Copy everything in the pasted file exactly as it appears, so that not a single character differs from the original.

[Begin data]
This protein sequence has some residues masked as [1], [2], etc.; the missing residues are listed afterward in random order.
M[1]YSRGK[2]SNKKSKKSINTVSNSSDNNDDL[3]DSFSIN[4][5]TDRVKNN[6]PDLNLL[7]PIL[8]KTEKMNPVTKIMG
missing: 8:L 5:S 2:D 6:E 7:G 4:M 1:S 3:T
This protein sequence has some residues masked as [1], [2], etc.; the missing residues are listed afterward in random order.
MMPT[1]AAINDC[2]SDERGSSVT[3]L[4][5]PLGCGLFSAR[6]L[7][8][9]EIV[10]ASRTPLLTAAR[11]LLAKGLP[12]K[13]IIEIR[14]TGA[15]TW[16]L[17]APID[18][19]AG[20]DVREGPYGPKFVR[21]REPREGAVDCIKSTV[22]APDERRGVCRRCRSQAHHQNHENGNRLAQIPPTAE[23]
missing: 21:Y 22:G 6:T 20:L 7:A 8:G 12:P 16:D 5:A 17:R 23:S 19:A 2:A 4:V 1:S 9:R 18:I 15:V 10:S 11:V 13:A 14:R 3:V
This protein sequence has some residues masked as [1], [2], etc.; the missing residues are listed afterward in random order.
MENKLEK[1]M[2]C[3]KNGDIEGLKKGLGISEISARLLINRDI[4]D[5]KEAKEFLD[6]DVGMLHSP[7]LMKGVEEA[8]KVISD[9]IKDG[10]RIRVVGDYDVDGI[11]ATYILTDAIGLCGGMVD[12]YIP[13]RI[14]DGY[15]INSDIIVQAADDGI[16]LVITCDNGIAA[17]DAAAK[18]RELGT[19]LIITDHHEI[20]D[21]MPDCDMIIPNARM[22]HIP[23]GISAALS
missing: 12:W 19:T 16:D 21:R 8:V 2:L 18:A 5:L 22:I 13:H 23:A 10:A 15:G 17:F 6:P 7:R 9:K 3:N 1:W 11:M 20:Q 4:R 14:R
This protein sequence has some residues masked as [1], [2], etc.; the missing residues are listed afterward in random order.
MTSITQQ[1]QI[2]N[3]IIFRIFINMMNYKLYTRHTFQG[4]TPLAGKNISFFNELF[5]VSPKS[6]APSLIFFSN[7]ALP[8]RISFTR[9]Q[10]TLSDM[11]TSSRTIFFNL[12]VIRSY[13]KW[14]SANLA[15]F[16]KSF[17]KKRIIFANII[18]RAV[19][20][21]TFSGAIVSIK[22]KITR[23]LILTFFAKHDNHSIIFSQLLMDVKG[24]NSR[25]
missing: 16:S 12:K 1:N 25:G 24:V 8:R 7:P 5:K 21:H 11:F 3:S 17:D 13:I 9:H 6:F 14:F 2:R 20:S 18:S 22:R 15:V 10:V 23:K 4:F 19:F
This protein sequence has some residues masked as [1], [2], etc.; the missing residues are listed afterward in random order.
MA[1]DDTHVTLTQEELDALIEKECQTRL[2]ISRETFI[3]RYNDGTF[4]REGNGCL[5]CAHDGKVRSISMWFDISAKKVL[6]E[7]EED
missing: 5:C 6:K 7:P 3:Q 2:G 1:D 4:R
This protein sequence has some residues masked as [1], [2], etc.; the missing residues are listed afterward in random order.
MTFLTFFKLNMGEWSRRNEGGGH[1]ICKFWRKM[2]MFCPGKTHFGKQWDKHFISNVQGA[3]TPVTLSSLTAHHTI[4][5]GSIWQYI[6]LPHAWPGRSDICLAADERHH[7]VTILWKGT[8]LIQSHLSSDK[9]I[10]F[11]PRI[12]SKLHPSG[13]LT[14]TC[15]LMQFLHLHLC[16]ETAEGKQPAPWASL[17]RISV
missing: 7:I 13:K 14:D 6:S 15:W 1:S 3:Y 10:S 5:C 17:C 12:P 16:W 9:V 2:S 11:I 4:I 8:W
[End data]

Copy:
This protein sequence has some residues masked as [1], [2], etc.; the missing residues are listed afterward in random order.
M[1]YSRGK[2]SNKKSKKSINTVSNSSDNNDDL[3]DSFSIN[4][5]TDRVKNN[6]PDLNLL[7]PIL[8]KTEKMNPVTKIMG
missing: 8:L 5:S 2:D 6:E 7:G 4:M 1:S 3:T
This protein sequence has some residues masked as [1], [2], etc.; the missing residues are listed afterward in random order.
MMPT[1]AAINDC[2]SDERGSSVT[3]L[4][5]PLGCGLFSAR[6]L[7][8][9]EIV[10]ASRTPLLTAAR[11]LLAKGLP[12]K[13]IIEIR[14]TGA[15]TW[16]L[17]APID[18][19]AG[20]DVREGPYGPKFVR[21]REPREGAVDCIKSTV[22]APDERRGVCRRCRSQAHHQNHENGNRLAQIPPTAE[23]
missing: 21:Y 22:G 6:T 20:L 7:A 8:G 12:P 16:D 5:A 17:R 23:S 19:A 2:A 4:V 1:S 9:R 18:I 15:V 10:S 11:V 13:A 14:R 3:V
This protein sequence has some residues masked as [1], [2], etc.; the missing residues are listed afterward in random order.
MENKLEK[1]M[2]C[3]KNGDIEGLKKGLGISEISARLLINRDI[4]D[5]KEAKEFLD[6]DVGMLHSP[7]LMKGVEEA[8]KVISD[9]IKDG[10]RIRVVGDYDVDGI[11]ATYILTDAIGLCGGMVD[12]YIP[13]RI[14]DGY[15]INSDIIVQAADDGI[16]LVITCDNGIAA[17]DAAAK[18]RELGT[19]LIITDHHEI[20]D[21]MPDCDMIIPNARM[22]HIP[23]GISAALS
missing: 12:W 19:T 16:D 21:R 8:V 2:L 18:A 5:L 22:I 13:H 23:A 10:A 15:G 17:F 6:P 7:R 9:K 3:N 1:W 11:M 20:Q 4:R 14:R
This protein sequence has some residues masked as [1], [2], etc.; the missing residues are listed afterward in random order.
MTSITQQ[1]QI[2]N[3]IIFRIFINMMNYKLYTRHTFQG[4]TPLAGKNISFFNELF[5]VSPKS[6]APSLIFFSN[7]ALP[8]RISFTR[9]Q[10]TLSDM[11]TSSRTIFFNL[12]VIRSY[13]KW[14]SANLA[15]F[16]KSF[17]KKRIIFANII[18]RAV[19][20][21]TFSGAIVSIK[22]KITR[23]LILTFFAKHDNHSIIFSQLLMDVKG[24]NSR[25]
missing: 16:S 12:K 1:N 25:G 24:V 8:R 7:P 5:K 21:H 11:F 3:S 17:D 13:I 9:H 6:F 14:F 2:R 20:S 18:S 22:R 15:V 10:V 23:K 4:F 19:F
This protein sequence has some residues masked as [1], [2], etc.; the missing residues are listed afterward in random order.
MA[1]DDTHVTLTQEELDALIEKECQTRL[2]ISRETFI[3]RYNDGTF[4]REGNGCL[5]CAHDGKVRSISMWFDISAKKVL[6]E[7]EED
missing: 5:C 6:K 7:P 3:Q 2:G 1:D 4:R
This protein sequence has some residues masked as [1], [2], etc.; the missing residues are listed afterward in random order.
MTFLTFFKLNMGEWSRRNEGGGH[1]ICKFWRKM[2]MFCPGKTHFGKQWDKHFISNVQGA[3]TPVTLSSLTAHHTI[4][5]GSIWQYI[6]LPHAWPGRSDICLAADERHH[7]VTILWKGT[8]LIQSHLSSDK[9]I[10]F[11]PRI[12]SKLHPSG[13]LT[14]TC[15]LMQFLHLHLC[16]ETAEGKQPAPWASL[17]RISV
missing: 7:I 13:K 14:D 6:S 15:W 1:S 3:Y 10:S 5:C 17:C 12:P 16:W 9:V 2:S 11:I 4:I 8:W